Considering the level of bombing sustained by the city in 1942, it is a miracle that so much of medieval Canterbury survives. Among the many attractions are the ruined castle keep and a large part of the city wall. Indeed, though incomplete, the wall of Canterbury ranks among the foremost in England.
The shape of the defenses was determined in the third century AD. The Roman wall enclosed an oval area nearly two miles in circumference, and the medieval wall follows exactly the same line. However, very little Roman masonry survives because the wall was rebuilt from the 1370s, when a French invasion seemed imminent.
More than half the circuit is preserved, extending from the site of the North Gate at the southwest end of the old city. The only gaps in this sector are those left by the demolition of the gatehouses. Eleven bastions survive, notable for their early “keyhole” gun ports. The four northernmost are square and date from about 1400, but the others are the traditional U-shaped type with open backs.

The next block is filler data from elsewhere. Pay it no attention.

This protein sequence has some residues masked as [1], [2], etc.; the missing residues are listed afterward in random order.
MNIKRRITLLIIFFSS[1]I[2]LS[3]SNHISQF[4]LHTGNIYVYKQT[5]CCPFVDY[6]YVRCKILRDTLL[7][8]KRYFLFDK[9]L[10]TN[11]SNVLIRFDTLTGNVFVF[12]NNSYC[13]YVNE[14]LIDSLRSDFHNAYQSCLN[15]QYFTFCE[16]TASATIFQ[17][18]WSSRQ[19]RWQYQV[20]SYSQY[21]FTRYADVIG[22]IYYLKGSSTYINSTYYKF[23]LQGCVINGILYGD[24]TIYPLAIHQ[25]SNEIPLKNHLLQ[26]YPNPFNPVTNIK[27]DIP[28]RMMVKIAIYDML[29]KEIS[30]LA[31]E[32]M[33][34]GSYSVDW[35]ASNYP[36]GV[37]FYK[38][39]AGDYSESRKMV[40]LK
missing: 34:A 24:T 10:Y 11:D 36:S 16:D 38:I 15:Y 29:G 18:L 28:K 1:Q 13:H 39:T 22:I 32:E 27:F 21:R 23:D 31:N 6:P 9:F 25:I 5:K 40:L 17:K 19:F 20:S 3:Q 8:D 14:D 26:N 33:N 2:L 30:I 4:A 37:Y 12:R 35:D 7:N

Canterbury Castle was probably founded soon after the Norman Conquest and certainly before the Domesday Book.. All that remains is the lower half of a large, oblong keep. The stepped splays behind the narrow window openings suggest an early date. The plinth and pilaster buttresses are typical Norman features. The entrance was at first-floor level in the northwest wall and excavations have uncovered a fore building.
The West gate is the only survivor of seven gatehouses in the wall. The fortress-like outer façade of the gatehouse, with machicolations overhanging the entrance and sturdy drum towers pierced by gun ports, contrasts with a more domestic townward front. Note the porticullis groove in the vaulted gate passage. The West Gate has survived because it housed the county gaol after the castle keep had become too derelict.